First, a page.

Latoya had a third great question for this week's reader question set:

Question

"Anytime I've worked with clients for more than a few months, I noticed the relationship gets kind of stale. It becomes a very robotic process of receiving assignments, returning the work, and then receiving payment. So, do you have any advice for relationship building when you work with someone strictly via email?"

Answer:

Client relationships can be a lot like romantic relationships. There's always the potential that your significant other (in this case your client) will be wooed away by some new lover (in this case another writer). If your client relationships get too stale, you run the risk of other freelancers looking more attractive to your client with their quicker turnarounds, lower rates, or flashier portfolios.

If you primarily work with your clients online via email, keeping your relationships fresh can seem impossible at times. Just how creative can you get using email anyway?

Here are some things you can do to keep your services on the mind of a client and to keep your relationship engaging and fresh, all using email:

  1. Ask the client for a testimonial (or an update to an old one). You're telling them that you consider them important enough to include on your site.
  2. Periodically ask your client for suggestions on improving your services, your business site, etc. In this case, you're telling them that you respect and value their opinions, and that you want to provide the best service possible for them.
  3. Offer your clients advance notice of sales or special discounts via email.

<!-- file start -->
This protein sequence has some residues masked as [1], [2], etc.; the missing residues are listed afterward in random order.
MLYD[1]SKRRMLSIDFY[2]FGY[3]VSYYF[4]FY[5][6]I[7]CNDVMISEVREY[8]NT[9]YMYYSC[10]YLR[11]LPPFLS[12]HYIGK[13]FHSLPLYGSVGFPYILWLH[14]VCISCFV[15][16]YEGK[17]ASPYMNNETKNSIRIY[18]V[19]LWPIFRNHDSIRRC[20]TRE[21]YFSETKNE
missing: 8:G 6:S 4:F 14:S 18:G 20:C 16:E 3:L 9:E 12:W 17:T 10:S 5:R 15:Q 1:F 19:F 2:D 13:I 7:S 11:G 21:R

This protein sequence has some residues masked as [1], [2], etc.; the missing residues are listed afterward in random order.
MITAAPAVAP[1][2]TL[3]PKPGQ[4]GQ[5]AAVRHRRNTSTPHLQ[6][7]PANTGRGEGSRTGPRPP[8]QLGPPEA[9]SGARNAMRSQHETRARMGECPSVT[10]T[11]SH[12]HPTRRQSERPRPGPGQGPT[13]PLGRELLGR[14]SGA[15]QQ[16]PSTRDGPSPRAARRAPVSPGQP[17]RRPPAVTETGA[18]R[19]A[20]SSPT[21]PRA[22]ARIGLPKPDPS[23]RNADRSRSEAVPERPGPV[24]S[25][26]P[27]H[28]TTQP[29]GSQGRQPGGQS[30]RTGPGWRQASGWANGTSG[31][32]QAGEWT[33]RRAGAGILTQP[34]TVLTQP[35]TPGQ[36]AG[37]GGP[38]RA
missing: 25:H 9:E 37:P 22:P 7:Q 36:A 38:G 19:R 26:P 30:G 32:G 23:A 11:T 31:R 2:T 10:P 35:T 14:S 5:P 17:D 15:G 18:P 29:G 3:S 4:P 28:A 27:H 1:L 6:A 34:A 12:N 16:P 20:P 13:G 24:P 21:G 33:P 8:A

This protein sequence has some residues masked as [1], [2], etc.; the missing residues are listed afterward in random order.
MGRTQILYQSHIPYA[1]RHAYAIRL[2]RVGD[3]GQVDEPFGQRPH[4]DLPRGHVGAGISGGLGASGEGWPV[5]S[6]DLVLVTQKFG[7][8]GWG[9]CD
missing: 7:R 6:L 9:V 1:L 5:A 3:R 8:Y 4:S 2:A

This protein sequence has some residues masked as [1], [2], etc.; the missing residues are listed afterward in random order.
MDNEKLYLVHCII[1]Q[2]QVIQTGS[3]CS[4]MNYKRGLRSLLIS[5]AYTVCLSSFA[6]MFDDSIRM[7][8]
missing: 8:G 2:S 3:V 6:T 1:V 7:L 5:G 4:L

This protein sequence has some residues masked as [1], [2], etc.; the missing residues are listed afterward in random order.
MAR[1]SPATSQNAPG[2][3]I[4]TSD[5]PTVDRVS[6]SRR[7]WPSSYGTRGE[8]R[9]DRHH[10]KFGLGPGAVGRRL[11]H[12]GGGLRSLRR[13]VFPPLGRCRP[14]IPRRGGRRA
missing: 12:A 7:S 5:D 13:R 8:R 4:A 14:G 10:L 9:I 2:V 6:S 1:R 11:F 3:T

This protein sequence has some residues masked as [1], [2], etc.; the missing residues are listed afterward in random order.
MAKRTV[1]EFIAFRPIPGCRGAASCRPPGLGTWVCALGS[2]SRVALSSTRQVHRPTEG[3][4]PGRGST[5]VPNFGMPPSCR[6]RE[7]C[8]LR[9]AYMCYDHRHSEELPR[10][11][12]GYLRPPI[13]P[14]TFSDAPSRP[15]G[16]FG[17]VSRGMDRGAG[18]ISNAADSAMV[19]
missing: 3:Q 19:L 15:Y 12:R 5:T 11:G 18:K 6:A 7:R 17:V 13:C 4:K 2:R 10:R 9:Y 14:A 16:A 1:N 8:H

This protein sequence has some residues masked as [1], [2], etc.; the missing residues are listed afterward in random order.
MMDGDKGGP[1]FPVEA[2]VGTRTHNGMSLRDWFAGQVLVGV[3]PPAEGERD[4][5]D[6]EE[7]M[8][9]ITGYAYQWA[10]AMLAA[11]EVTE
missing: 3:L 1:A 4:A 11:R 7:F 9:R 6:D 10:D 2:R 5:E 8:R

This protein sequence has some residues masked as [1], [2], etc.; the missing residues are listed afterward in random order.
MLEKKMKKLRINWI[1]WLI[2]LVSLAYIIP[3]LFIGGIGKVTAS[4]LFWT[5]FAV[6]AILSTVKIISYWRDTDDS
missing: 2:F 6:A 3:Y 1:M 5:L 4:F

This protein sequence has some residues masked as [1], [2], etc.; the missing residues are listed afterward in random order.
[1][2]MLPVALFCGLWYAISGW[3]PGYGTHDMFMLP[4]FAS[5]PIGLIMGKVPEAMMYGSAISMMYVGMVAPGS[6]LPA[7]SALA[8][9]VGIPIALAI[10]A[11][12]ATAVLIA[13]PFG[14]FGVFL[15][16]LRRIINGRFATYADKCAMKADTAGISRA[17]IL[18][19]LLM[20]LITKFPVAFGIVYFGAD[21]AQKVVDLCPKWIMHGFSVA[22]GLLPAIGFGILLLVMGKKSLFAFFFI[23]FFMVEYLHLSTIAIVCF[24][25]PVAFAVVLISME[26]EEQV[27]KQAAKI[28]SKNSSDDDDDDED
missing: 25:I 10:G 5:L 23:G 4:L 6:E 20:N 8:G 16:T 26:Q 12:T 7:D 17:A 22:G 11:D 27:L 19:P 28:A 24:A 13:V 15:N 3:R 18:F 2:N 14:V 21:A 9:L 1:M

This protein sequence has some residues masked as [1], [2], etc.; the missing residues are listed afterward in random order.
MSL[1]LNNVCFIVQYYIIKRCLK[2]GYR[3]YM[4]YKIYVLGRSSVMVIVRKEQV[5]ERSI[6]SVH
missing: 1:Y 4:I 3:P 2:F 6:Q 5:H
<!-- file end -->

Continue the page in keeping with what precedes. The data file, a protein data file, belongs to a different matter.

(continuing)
4. Give your clients a way to earn money or free services from you by having them refer new clients (on top of the obvious benefit of more work for you and more money or free stuff for them, you'll be on their mind more often as they're referring you). If you plan to offer referral bonuses or discounts, make sure your base rates allow for that kind of flexibility.
  5. If appropriate, ask your clients to let you interview them for a book, e-book, report, or article. Again, you show that you respect them and that you're interested in them beyond just getting their money.
  6. Shoot them an email occasionally with a couple of free tips targeted to the services you offer and how they can benefit their business (with no blatant sales approach).
  7. Ask clients for permission to use them as case studies on your website or other publishing projects.
  8. If your client has other needs, have a collection of worthy professionals to refer them to. You may end up becoming their go-to person (this happens a lot to me on the music publicity side of my work... referring bands to show promoters, venue managers, music journalists, booking agents, etc.).
  9. Take that online relationship offline. Don't be afraid to have a phone conversation to strategize a little bit with the client. They'll often be even more comfortable with you if they're interacting with you in a more personal way.

What else can writers do to keep their client relationships fresh when all or most of their interaction is online? Share your tips in the comments.

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